Introducing Pliny the Latte

Last night, on the evening news, I saw a story about Starbucks Coffee. Specifically, they reported that the supply of Pumpkin-Spice syrup is running short. The syrup is used to make a wildly popular coffee drink available at Starbucks only during the autumn months. Sound familiar? Upon hearing the story, I thought to myself, “Pliny the Latte.”

Was there really a shortage of Pumpkin-Spice syrup? We’ll never know. It really doesn’t matter. Starbucks achieved its goal. The news was talking about the shortage, which they claimed was created by overwhelming customer demand for Pliny the Latte.

By now, everyone who likes to drink good beer is familiar with the Pliny phenomenon. No doubt, Pliny the Anything is a damn good beer. I do not want to talk about the merits of the beer; I want to talk about the marketing methodology that I refer to as the Pliny Strategy. I am not suggesting that the nice people at Russian River started this whole thing. All they did was brew a couple of damn good beers. In this particular instance, it is a strategy most likely started by distributors and perpetuated by consumers. Yep. It is our fault.

Sometimes I think we are just stupid human cattle. I am as guilty as anyone. Something is good because someone says it is good. If there is a line, we should be in it. I cannot explain why, but for some reason it makes me think of The Emperor’s New Clothes. The more difficult it is to acquire, the better it must be. It is good simply because it is good.

Like I said, Pliny the Anything is a damn good beer, but it will not stop your hair from falling out. It will not bring your dog back to life, you will not attain spiritual enlightenment by drinking it, and it does not make you any smarter or more sophisticated than anyone else.

I am so sick of people asking me (the presumed smart-guy expert), “So what do you think is the best IPA?”

It is a one-way conversation. They do not care what answer I give. Usually, they aren’t even listening and I could tell them that Elysian Brewing’s Perseus Porter is my favorite IPA, or that I prefer orange juice over beer, and they wouldn’t bat an eyelash. All they want to do is tell me, “I think Pliny the Younger is the best IPA.”

Well, la-dee-fricken-da. Congradu-fricken-lations. They’ve actually had Pliny the Younger. That’s all they really wanted to tell me. And they always have to tell me how long they waited, how far they traveled, and how much they paid to drink it. Drives me crazy.

Another example of the Pliny Strategy. There is a Thai food restaurant in our neighborhood, considered by many to be the best in the city. The more popular it gets, the more popular it gets. It’s a snowball. The food is the same as it was five years ago, but that snowball just keeps rolling. On a Friday night, if you call to place an order you will discover that they are not even bothering to answer the phone: not a busy signal, but a message telling you that they are unavailable.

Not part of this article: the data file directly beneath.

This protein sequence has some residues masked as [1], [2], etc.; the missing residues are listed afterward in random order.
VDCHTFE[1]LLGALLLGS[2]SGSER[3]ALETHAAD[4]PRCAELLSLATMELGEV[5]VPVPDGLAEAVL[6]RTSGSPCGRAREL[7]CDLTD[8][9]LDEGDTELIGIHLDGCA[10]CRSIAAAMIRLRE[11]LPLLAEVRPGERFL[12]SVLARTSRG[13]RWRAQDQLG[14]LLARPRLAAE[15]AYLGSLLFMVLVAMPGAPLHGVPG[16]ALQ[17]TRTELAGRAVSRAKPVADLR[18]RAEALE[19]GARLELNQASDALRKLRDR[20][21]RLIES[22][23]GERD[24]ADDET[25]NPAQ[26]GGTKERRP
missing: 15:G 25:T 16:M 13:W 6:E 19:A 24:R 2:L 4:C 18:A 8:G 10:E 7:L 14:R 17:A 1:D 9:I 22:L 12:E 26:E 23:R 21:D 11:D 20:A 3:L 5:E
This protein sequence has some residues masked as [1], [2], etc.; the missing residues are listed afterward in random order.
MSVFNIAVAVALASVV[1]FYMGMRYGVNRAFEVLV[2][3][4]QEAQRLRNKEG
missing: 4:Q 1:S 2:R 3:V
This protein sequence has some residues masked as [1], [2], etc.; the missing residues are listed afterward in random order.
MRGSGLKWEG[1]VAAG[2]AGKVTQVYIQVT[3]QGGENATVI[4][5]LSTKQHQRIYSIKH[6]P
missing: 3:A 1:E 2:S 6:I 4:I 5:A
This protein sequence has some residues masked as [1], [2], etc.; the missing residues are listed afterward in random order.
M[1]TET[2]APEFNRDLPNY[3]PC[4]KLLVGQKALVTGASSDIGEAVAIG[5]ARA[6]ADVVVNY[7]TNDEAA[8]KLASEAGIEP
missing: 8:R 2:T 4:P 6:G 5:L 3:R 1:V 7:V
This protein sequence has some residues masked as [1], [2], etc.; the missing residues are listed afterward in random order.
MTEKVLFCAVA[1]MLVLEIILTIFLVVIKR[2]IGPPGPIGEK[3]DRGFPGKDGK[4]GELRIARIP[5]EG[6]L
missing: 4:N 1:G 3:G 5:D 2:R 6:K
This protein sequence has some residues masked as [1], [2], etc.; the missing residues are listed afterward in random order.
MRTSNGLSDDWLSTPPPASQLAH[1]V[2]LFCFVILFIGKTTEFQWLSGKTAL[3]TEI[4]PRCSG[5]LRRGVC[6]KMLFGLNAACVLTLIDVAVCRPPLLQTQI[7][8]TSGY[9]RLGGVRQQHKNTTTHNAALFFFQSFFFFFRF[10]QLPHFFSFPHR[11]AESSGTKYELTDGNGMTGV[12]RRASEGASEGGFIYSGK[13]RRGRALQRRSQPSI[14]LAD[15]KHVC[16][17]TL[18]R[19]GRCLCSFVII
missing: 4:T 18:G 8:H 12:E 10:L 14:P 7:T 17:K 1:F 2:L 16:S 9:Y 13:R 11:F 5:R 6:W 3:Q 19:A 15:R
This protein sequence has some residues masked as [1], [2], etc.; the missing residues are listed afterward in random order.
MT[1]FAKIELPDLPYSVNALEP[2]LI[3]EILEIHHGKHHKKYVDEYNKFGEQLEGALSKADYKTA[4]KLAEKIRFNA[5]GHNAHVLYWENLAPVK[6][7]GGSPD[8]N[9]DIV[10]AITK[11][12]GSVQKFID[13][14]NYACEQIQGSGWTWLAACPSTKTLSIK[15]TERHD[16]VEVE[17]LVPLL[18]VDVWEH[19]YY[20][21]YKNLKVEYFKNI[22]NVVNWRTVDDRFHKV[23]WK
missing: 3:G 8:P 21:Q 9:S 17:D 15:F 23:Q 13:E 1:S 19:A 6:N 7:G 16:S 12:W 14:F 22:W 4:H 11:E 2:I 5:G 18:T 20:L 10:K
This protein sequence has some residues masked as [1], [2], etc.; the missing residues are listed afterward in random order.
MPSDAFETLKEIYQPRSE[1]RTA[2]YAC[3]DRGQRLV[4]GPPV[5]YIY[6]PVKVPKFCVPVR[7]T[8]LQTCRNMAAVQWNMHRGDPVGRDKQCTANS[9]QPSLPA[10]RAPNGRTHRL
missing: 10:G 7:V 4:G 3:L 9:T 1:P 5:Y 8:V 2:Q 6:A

In addition to the restaurant being packed to the rafters, at any given moment there are as many as 20 people standing around waiting for their orders. Since the restaurant no longer answers the phone, you must place your order in person and then wait.  The last I heard, wait-times ranged from 50 – 60 minutes.

You might think they’re crazy, but the crowd waits patiently for their orders of Pliny the Thai Food.  Sure, the food is good, but more importantly they can now stand around the water cooler on Monday and tell stories about how long they waited and how good the food was. Somehow, Pliny the Thai food made them better, smarter and more sophisticated than their coworkers.

I am not simply ranting. Well, maybe I am. My point is simple: whether it is by accident or design, this is a brilliant marketing strategy. We are sheep. Just tell us where to go and what to think. Now that I’ve mentioned it to you, I hope you realize when you are buying into the hype. I’m not saying it should stop you from waiting in line for an hour just to drink a five-ounce pour of Pliny the Younger, I’m just saying you should acknowledge the reality of the situation.

Because I don’t want to be stoned to death or banished-forever from the beer community, I must reiterate that I think Pliny the Younger and Pliny the Elder are both damn good beers. It’s the hype that I hate.